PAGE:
By Rick Hynum
Peter Izzo has famously looked for romance on reality TV shows—specifically, ABC’s The Bachelorette and Bachelor in Paradise—but he never had much luck. No big deal. After all, the Long Island, New York, native has already found his one true love: pizza.
As the co-owner/chef of Peter’s Pizzeria in Florida—one in Port St. Joe and another in Boca Raton—Izzo cultivated a “bad boy” image for TV. He’s the guy who threw a rival’s prized jacket into the swimming pool in The Bachelorette in 2021 and last year called bachelorette Brittany Galvin—with whom he went on an awkward date on Bachelor in Paradise—a “clout chaser.”
Izzo’s stints on both shows were short-lived, but that’s likely by design. Every good reality TV show needs a villain. And it’s a role Izzo played to the hilt. But, in an interview with PMQ, the young pizzaiolo came across as good-natured, friendly, smart—and highly knowledgeable about pizza. If you want to see him get excited, ask him about his dough. Ask him about his Sicilian pie or his sandwiches. He’s all smiles and positive, upbeat energy.
And it’s doubtful this young Italian stallion needs to go on TV to get a date. Besides, his two pizza shops keep him plenty busy. “I’m very happy with the relationship I’m in with Peter’s Pizzeria,” Izzo says, with a chuckle. “She’s always really good to me. There’s no fighting going on.
“I’m not just doing this to make money,” he adds. “I really am passionate about what I do. I tell my guests all the time, if I could do this for free and not have to worry about paying bills, I’d do it for free.”
“I’m very happy with the relationship I’m in with Peter’s Pizzeria. She’s always really good to me. There’s no fighting going on.”
— Peter Izzo, Peter’s Pizzeria
Long Island Roots
Izzo’s father moved to the U.S. from Italy in 1969. Once settled on Long Island, the Izzo family became regulars at the legendary Umberto’s Pizzeria, owned by Umberto Corteo. “Every family party or celebration, pretty much every Sunday, we spent going to Umberto’s,” Izzo recalls. “That was like a second home to me. His son was like a big brother to me.” On his 13th birthday, Izzo’s parents pulled him out of school for the afternoon, finalized some paperwork that would allow him to work part-time, and drove him to Umberto’s. “Umberto put the apron on me—my first one—and it’s a really emotional story,” Izzo says. “To this day, I still put my apron on like he taught me, and every time I put it on, I think of Umberto.”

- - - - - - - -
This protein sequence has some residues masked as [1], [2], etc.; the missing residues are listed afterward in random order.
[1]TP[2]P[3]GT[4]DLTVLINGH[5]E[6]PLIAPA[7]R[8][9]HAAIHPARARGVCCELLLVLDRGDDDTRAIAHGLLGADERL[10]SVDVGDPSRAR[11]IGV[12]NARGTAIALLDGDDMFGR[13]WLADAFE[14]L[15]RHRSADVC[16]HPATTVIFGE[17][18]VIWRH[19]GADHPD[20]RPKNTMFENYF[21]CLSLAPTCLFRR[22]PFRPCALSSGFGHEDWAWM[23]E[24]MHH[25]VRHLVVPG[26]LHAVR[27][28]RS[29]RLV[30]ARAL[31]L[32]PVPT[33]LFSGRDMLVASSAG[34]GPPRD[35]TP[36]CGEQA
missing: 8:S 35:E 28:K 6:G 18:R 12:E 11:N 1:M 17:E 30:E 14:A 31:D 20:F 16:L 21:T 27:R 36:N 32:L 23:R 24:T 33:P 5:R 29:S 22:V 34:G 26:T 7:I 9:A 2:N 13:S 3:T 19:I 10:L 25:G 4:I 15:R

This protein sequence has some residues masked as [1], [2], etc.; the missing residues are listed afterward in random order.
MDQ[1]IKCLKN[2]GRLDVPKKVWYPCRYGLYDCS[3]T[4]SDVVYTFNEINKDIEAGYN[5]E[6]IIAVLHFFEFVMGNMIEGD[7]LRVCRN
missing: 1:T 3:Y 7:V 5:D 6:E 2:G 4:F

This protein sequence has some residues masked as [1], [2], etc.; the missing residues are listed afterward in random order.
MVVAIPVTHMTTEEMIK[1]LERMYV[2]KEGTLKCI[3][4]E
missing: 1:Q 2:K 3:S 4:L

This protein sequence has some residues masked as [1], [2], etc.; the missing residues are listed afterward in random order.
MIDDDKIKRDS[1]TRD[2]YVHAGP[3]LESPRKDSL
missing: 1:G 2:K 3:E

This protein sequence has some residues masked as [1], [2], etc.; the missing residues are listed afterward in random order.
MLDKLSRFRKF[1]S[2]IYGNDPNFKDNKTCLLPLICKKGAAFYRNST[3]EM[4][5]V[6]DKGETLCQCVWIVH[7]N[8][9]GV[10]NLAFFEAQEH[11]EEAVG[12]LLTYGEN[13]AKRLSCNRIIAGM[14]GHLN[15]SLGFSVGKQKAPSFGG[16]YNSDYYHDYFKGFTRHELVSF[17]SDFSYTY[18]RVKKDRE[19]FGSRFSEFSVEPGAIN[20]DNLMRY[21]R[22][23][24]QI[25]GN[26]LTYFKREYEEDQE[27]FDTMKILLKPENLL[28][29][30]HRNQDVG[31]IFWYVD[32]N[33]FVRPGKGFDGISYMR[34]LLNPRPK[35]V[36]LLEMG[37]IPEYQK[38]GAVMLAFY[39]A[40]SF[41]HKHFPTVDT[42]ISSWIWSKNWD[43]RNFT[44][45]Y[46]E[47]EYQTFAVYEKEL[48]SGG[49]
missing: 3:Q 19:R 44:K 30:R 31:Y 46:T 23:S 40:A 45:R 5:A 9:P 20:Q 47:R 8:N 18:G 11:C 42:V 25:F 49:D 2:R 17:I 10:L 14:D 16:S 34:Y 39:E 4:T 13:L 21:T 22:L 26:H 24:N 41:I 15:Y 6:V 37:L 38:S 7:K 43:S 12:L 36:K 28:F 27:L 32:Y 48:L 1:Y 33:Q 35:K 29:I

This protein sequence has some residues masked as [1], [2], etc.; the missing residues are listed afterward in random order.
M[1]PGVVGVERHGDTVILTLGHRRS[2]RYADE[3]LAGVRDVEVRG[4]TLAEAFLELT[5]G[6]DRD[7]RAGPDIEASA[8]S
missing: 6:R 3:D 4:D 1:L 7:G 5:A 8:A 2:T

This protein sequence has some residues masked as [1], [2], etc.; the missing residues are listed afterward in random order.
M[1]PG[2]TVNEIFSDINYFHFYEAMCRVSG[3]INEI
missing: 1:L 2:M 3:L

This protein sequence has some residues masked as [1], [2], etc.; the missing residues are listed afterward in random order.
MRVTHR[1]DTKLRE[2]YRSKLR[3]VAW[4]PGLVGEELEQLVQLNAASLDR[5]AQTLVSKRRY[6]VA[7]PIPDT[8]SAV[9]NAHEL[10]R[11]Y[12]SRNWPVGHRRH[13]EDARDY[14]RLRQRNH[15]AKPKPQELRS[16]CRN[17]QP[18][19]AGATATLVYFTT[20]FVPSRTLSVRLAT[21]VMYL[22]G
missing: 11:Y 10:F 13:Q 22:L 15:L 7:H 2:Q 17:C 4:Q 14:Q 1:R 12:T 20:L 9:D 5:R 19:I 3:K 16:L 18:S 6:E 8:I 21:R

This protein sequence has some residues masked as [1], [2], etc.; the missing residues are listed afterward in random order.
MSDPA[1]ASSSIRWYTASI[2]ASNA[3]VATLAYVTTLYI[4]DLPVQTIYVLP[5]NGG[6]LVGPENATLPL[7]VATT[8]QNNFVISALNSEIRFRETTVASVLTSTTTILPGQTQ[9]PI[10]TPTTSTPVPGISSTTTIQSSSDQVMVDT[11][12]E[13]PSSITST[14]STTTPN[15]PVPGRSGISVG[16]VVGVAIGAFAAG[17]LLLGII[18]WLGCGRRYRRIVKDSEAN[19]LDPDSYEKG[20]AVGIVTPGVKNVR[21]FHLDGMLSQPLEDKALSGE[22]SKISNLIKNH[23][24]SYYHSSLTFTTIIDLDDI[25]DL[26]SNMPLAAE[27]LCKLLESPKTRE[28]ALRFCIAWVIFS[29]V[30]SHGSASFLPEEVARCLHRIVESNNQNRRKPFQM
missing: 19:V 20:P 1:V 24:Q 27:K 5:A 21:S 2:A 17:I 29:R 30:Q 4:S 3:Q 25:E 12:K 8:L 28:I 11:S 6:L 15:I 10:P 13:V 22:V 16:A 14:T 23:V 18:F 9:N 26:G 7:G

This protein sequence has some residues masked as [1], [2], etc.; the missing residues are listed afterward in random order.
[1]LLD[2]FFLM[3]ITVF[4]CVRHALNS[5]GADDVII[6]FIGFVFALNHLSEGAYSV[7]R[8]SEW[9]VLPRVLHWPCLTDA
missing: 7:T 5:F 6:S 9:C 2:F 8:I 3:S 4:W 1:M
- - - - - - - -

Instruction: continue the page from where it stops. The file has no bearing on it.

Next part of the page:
Izzo started out washing dishes, moved up to busboy and, at 15, began working the counter. But Corteo had bigger plans for the youngster. “I remember Umberto telling me to stand in the corner and just watch,” Izzo says. “For three months he kept me on the payroll to literally stay in the corner, not touch anything and just watch.”
There was a lot to take in: eight pizza makers plying their craft with 10 ovens, pounding out pies, making mozzarella, sausage, breads and meatballs, and chopping meats and veggies. So Izzo watched and learned. When he was 18, he helped the Corteo family open its second Umberto’s store. While attending the New York Institute of Technology (NYIT) in Manhattan, he also worked at the company’s Garden City and Wantagh locations. Then, in 2016, he studied abroad in Italy, where he learned even more about the restaurant business and ran the floor at a high-end Florence eatery that sold tickets to fill up its 25 seats every day.
After graduating top of his class from NYIT in hospitality management, Izzo managed an American-dining restaurant and catering hall. “It was, like, a 110-hour work week,” he remembers. “Just grind the kid until he blows up! You know, making $600 a week, which was fine—I didn’t know any different. Six hundred bucks a week! I thought I was making out, you know!”